contumely


Also found in: Thesaurus, Legal.
Related to contumely: quietus

con·tu·me·ly

 (kŏn′to͞o-mə-lē, -tyo͞o-, -təm-lē)
n. pl. con·tu·me·lies
1. Rudeness or contempt arising from arrogance; insolence.
2. An insolent or arrogant remark or act.

[Middle English contumelie, from Old French, from Latin contumēlia; akin to contumāx, insolent.]

con′tu·me′li·ous (kŏn′tə-mē′lē-əs) adj.
con′tu·me′li·ous·ly adv.

contumely

(ˈkɒntjʊmɪlɪ)
n, pl -lies
1. scornful or insulting language or behaviour
2. a humiliating or scornful insult
[C14: from Latin contumēlia invective, from tumēre to swell, as with wrath]
contumelious adj
ˌcontuˈmeliously adv
ˌcontuˈmeliousness n

con•tu•me•ly

(ˈkɒn tʊ mə li, -tyʊ-; kənˈtu mə li, -ˈtyu-)

n., pl. -lies.
1. insulting display of contempt in words or actions; contemptuous or humiliating treatment.
2. a humiliating insult.
[1350–1400; Middle English (< Anglo-French) < Latin contumēlia, perhaps akin to contumāx (see contumacious)]
con`tu•me′li•ous (-ˈmi li əs) adj.
con`tu•me′li•ous•ly, adv.
ThesaurusAntonymsRelated WordsSynonymsLegend:
Noun1.contumely - a rude expression intended to offend or hurtcontumely - a rude expression intended to offend or hurt; "when a student made a stupid mistake he spared them no abuse"; "they yelled insults at the visiting team"
discourtesy, disrespect - an expression of lack of respect
low blow - unscrupulous abuse
billingsgate, scurrility - foul-mouthed or obscene abuse
stinger, cut - a remark capable of wounding mentally; "the unkindest cut of all"
invective, vituperation, vitriol - abusive or venomous language used to express blame or censure or bitter deep-seated ill will

contumely

noun
1. An act that offends a person's sense of pride or dignity:
Translations

contumely

[ˈkɒntjʊmɪlɪ] N (frm) → contumelia f

contumely

n no pl (form: = abuse) → Schmähen nt (geh); (= insult)Schmähung f (geh)
References in classic literature ?
Of an impulsive and passionate nature, she had fortified herself to encounter the stings and venomous stabs of public contumely, wreaking itself in every variety of insult; but there was a quality so much more terrible in the solemn mood of the popular mind, that she longed rather to behold all those rigid countenances contorted with scornful merriment, and herself the object.
Oh, well, yes; but it would try anybody to be doing the best he could, offering every kindness he could think of, only to have it rejected with contumely and .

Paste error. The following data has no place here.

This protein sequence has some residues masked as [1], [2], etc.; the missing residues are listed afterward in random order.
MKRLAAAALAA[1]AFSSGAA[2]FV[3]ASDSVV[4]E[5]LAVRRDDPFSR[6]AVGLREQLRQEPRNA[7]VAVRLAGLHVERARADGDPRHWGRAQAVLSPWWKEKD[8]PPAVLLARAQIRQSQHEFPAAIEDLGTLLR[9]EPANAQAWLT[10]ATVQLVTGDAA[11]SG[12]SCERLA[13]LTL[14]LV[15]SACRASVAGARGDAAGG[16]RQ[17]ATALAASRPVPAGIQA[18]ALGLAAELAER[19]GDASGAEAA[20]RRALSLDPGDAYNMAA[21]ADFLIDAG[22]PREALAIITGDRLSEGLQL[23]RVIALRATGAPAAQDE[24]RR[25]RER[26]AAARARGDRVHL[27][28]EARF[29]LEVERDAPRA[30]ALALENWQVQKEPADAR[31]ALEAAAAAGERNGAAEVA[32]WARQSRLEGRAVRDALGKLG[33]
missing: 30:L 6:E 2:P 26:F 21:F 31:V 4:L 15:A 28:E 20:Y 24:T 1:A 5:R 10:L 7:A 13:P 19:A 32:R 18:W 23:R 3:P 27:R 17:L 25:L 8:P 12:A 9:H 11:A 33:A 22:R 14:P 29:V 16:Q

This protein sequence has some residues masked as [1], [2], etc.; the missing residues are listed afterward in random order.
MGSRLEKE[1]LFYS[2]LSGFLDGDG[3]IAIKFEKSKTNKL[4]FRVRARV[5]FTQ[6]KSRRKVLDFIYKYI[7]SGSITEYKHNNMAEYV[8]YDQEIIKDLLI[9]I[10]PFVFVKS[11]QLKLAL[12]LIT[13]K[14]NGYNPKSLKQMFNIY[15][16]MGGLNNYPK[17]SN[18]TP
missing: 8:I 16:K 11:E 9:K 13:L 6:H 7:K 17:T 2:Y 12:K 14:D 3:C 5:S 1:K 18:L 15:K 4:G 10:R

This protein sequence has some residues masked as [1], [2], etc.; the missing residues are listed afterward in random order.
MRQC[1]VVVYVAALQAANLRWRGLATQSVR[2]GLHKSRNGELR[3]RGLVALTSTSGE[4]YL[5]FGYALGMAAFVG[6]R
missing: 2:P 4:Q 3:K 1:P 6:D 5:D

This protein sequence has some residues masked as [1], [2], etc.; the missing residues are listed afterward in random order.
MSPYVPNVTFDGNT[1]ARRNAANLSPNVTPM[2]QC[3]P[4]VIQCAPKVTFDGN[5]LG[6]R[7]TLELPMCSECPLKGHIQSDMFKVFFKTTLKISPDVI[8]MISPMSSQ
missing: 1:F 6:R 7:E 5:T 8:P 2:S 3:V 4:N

Micawber's abilities, or receive the offer of them with contumely, what is the use of dwelling upon THAT idea?
And, adding a grievous contumely to the wrong already done us, the miscreant has now fallen asleep as quietly as if nothing were to be dreaded from our wrath
Ajax," replied Achilles, "noble son of Telamon, you have spoken much to my liking, but my blood boils when I think it all over, and remember how the son of Atreus treated me with contumely as though I were some vile tramp, and that too in the presence of the Argives.
Her sex once ascertained, their idolatry was changed into contempt and there was no end to the contumely showered upon her by the savages, who were exasperated at the deception which they conceived had been practised upon them.
I can bear Dishonour, public insult, many shames, Shrill scorn, and open contumely, but he Who filches from me something that is mine, Ay
Benjamin stared about him fiercely, and could he have found a single face that expressed contumely, he would have been prompt to quarrel with its owner; but meeting everywhere with looks of sobriety, and occasionally of commiseration, he very deliberately seated himself by the side of the hunter, and, placing his legs in the two vacant holes of the stocks, he said:
Perhishing gloomily, Spurred by contumely, Cold inhumanity, Burning insanity, Into her rest, -- Cross her hands humbly, As if praying dumbly, Over her breast
And as the contumely is greater towards God, so the danger is greater towards men.
What have I gained, that I no longer immolate a bull to Jove or to Neptune, or a mouse to Hecate; that I do not tremble before the Eumenides, or the Catholic Purgatory, or the Calvinistic Judgment-day,--if I quake at opinion, the public opinion, as we call it; or at the threat of assault, or contumely, or bad neighbors, or poverty, or mutilation, or at the rumor of revolution, or of murder?
He lived in Dickens in a measure that I have never known another to do, and my contumely must have brought him a pang that was truly a personal grief.